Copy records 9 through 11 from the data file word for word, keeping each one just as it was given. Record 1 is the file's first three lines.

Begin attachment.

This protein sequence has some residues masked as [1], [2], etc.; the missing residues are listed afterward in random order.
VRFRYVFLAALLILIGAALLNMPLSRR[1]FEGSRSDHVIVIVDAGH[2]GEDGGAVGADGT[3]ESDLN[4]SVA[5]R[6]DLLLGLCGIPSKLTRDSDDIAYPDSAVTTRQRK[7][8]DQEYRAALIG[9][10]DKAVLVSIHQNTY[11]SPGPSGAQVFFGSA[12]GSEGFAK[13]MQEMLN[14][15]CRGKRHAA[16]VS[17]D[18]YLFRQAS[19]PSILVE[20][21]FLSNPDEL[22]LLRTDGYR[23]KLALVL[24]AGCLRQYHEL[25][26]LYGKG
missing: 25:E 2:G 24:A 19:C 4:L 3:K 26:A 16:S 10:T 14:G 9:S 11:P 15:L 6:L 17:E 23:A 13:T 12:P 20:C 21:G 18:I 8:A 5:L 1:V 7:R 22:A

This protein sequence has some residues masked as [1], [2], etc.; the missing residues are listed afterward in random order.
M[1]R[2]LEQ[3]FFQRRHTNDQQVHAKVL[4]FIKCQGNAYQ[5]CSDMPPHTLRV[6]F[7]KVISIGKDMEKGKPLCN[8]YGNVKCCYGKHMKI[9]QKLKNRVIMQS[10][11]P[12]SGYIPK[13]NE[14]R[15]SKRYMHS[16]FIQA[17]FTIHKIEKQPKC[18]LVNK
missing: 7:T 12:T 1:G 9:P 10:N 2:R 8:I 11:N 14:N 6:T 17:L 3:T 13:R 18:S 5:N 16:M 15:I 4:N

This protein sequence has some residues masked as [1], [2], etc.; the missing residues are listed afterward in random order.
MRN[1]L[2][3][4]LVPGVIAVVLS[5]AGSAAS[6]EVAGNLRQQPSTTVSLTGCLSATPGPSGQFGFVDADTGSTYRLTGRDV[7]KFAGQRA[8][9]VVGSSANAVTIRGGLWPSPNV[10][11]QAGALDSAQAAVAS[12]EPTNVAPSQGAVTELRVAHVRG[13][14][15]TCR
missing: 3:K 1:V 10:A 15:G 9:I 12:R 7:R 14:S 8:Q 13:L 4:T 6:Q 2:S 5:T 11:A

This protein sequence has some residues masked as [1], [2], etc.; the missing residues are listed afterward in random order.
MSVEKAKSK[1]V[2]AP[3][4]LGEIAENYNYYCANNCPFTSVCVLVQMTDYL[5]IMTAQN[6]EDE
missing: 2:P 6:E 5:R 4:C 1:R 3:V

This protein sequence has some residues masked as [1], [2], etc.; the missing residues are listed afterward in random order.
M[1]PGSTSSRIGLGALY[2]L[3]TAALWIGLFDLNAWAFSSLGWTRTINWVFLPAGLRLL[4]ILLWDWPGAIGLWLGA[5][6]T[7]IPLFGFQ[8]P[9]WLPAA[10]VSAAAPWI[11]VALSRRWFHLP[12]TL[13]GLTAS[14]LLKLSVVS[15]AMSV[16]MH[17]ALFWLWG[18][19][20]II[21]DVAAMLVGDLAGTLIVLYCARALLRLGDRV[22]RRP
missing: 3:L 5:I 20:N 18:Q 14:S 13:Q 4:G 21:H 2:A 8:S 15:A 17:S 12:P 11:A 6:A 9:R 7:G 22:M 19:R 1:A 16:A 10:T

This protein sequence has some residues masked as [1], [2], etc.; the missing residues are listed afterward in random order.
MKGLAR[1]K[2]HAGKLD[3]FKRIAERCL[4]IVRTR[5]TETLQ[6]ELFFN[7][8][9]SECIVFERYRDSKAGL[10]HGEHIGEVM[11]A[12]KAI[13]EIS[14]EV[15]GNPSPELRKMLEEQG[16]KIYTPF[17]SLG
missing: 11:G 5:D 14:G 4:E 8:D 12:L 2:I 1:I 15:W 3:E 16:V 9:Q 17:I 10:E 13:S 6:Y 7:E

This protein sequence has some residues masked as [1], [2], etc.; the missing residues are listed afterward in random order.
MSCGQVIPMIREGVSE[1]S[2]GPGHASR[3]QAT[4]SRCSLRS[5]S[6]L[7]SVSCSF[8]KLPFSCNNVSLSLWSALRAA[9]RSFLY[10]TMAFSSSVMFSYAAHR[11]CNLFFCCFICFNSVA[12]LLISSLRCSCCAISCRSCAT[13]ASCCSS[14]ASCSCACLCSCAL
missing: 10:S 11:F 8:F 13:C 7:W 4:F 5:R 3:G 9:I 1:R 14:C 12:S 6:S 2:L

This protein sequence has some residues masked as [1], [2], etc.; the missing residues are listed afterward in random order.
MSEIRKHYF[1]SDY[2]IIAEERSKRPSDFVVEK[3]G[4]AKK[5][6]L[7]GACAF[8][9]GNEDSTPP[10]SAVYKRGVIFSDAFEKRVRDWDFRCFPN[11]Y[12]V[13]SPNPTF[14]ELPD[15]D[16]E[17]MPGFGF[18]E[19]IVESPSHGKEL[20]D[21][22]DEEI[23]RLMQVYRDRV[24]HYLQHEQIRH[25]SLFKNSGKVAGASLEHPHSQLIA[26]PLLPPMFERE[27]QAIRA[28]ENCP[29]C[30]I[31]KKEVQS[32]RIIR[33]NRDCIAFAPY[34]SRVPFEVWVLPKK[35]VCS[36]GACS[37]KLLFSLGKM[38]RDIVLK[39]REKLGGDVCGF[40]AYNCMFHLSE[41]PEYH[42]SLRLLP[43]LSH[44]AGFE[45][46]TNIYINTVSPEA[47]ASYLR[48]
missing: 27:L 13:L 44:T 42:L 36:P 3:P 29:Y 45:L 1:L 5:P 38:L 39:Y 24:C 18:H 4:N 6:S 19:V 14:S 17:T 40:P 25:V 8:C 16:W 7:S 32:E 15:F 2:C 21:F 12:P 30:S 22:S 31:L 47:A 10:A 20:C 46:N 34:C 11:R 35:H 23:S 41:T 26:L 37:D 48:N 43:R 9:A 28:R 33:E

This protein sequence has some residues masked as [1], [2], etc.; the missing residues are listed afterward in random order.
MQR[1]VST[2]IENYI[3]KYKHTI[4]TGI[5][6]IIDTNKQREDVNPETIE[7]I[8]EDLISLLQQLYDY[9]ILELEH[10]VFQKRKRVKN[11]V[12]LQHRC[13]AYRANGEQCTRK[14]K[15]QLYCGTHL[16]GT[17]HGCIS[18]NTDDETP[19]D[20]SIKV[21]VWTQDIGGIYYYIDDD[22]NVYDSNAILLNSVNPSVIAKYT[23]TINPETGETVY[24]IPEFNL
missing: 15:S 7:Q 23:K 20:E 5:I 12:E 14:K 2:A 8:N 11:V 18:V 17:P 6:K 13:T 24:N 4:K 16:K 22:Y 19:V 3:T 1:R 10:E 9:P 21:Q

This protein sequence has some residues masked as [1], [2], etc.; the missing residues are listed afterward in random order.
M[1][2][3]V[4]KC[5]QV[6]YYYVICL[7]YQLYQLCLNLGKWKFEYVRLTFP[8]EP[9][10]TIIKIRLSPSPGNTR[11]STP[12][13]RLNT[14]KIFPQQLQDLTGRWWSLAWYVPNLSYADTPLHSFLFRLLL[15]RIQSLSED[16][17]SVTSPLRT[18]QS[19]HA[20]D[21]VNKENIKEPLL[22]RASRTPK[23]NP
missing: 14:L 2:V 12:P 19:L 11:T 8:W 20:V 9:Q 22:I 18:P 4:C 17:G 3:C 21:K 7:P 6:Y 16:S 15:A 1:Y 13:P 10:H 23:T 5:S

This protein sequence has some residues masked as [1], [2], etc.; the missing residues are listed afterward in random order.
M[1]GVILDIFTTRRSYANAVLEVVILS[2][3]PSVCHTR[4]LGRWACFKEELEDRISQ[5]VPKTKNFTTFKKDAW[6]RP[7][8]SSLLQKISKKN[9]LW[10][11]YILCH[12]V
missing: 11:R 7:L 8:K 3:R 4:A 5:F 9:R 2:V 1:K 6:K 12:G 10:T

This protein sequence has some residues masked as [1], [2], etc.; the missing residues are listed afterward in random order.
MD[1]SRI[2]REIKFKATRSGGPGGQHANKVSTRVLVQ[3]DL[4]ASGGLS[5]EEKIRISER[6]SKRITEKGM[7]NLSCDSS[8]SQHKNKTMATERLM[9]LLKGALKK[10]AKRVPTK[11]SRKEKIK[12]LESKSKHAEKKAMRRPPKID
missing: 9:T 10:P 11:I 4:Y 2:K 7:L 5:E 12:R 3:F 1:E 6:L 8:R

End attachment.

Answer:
This protein sequence has some residues masked as [1], [2], etc.; the missing residues are listed afterward in random order.
MQR[1]VST[2]IENYI[3]KYKHTI[4]TGI[5][6]IIDTNKQREDVNPETIE[7]I[8]EDLISLLQQLYDY[9]ILELEH[10]VFQKRKRVKN[11]V[12]LQHRC[13]AYRANGEQCTRK[14]K[15]QLYCGTHL[16]GT[17]HGCIS[18]NTDDETP[19]D[20]SIKV[21]VWTQDIGGIYYYIDDD[22]NVYDSNAILLNSVNPSVIAKYT[23]TINPETGETVY[24]IPEFNL
missing: 15:S 7:Q 23:K 20:E 5:I 12:E 14:K 2:A 8:N 11:V 18:V 17:P 6:K 13:T 24:N 4:K 16:K 22:Y 19:V 3:T 1:R 10:E 9:P 21:Q

This protein sequence has some residues masked as [1], [2], etc.; the missing residues are listed afterward in random order.
M[1][2][3]V[4]KC[5]QV[6]YYYVICL[7]YQLYQLCLNLGKWKFEYVRLTFP[8]EP[9][10]TIIKIRLSPSPGNTR[11]STP[12][13]RLNT[14]KIFPQQLQDLTGRWWSLAWYVPNLSYADTPLHSFLFRLLL[15]RIQSLSED[16][17]SVTSPLRT[18]QS[19]HA[20]D[21]VNKENIKEPLL[22]RASRTPK[23]NP
missing: 14:L 2:V 12:P 19:L 11:T 8:W 20:V 9:Q 22:I 18:P 4:C 17:G 3:C 21:K 7:P 6:Y 16:S 15:A 1:Y 13:P 10:H 23:T 5:S

This protein sequence has some residues masked as [1], [2], etc.; the missing residues are listed afterward in random order.
M[1]GVILDIFTTRRSYANAVLEVVILS[2][3]PSVCHTR[4]LGRWACFKEELEDRISQ[5]VPKTKNFTTFKKDAW[6]RP[7][8]SSLLQKISKKN[9]LW[10][11]YILCH[12]V
missing: 11:R 7:L 8:K 3:R 4:A 5:F 9:R 2:V 1:K 6:K 12:G 10:T